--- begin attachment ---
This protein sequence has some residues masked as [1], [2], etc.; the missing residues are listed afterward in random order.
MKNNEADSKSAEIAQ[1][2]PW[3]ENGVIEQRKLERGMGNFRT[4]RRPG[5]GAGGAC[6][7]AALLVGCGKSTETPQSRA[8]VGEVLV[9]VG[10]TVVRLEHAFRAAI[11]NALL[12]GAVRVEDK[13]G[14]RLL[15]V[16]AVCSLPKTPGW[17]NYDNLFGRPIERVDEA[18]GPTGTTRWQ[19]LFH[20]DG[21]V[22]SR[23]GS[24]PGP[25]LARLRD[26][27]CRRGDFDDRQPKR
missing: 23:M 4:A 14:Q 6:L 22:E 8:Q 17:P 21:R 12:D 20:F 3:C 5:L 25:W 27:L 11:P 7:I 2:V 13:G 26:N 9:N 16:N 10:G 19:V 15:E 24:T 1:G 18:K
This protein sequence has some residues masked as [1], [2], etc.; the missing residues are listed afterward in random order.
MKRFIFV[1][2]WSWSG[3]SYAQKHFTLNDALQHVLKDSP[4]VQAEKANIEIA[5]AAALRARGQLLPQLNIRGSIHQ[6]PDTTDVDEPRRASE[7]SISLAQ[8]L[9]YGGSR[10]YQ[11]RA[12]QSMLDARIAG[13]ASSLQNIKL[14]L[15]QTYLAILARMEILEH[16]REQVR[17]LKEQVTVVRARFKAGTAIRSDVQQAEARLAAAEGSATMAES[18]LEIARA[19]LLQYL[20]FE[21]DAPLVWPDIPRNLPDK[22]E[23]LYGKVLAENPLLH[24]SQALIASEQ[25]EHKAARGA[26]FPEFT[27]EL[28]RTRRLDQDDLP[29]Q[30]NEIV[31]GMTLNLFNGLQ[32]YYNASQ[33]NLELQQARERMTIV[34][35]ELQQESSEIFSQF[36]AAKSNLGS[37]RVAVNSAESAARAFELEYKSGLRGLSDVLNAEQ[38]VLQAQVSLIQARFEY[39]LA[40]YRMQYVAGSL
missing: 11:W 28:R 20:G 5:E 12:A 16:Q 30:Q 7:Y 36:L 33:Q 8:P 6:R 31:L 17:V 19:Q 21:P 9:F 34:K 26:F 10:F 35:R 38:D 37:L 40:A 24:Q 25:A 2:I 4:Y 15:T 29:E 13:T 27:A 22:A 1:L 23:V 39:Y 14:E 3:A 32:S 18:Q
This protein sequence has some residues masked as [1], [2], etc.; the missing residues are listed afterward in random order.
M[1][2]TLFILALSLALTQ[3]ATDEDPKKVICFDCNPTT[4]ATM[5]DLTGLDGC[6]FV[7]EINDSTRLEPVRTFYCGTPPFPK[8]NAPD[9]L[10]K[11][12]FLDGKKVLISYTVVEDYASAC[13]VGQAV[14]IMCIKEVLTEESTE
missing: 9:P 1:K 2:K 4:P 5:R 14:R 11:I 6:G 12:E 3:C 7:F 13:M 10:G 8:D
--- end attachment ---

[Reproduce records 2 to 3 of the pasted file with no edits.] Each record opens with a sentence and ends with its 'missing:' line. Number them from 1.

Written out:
This protein sequence has some residues masked as [1], [2], etc.; the missing residues are listed afterward in random order.
MKRFIFV[1][2]WSWSG[3]SYAQKHFTLNDALQHVLKDSP[4]VQAEKANIEIA[5]AAALRARGQLLPQLNIRGSIHQ[6]PDTTDVDEPRRASE[7]SISLAQ[8]L[9]YGGSR[10]YQ[11]RA[12]QSMLDARIAG[13]ASSLQNIKL[14]L[15]QTYLAILARMEILEH[16]REQVR[17]LKEQVTVVRARFKAGTAIRSDVQQAEARLAAAEGSATMAES[18]LEIARA[19]LLQYL[20]FE[21]DAPLVWPDIPRNLPDK[22]E[23]LYGKVLAENPLLH[24]SQALIASEQ[25]EHKAARGA[26]FPEFT[27]EL[28]RTRRLDQDDLP[29]Q[30]NEIV[31]GMTLNLFNGLQ[32]YYNASQ[33]NLELQQARERMTIV[34][35]ELQQESSEIFSQF[36]AAKSNLGS[37]RVAVNSAESAARAFELEYKSGLRGLSDVLNAEQ[38]VLQAQVSLIQARFEY[39]LA[40]YRMQYVAGSL
missing: 11:W 28:R 20:G 5:E 12:A 16:Q 30:Q 7:Y 36:L 33:Q 8:P 6:R 31:L 17:V 19:Q 21:P 9:F 34:K 26:F 10:F 35:R 38:D 37:L 40:A 24:Q 25:A 2:I 4:Y 15:T 29:E 13:T 27:A 22:A 1:L 23:V 39:Y 14:E 3:A 32:S 18:Q
This protein sequence has some residues masked as [1], [2], etc.; the missing residues are listed afterward in random order.
M[1][2]TLFILALSLALTQ[3]ATDEDPKKVICFDCNPTT[4]ATM[5]DLTGLDGC[6]FV[7]EINDSTRLEPVRTFYCGTPPFPK[8]NAPD[9]L[10]K[11][12]FLDGKKVLISYTVVEDYASAC[13]VGQAV[14]IMCIKEVLTEESTE
missing: 9:P 1:K 2:K 4:P 5:R 14:R 11:I 6:G 12:E 3:C 7:F 13:M 10:G 8:D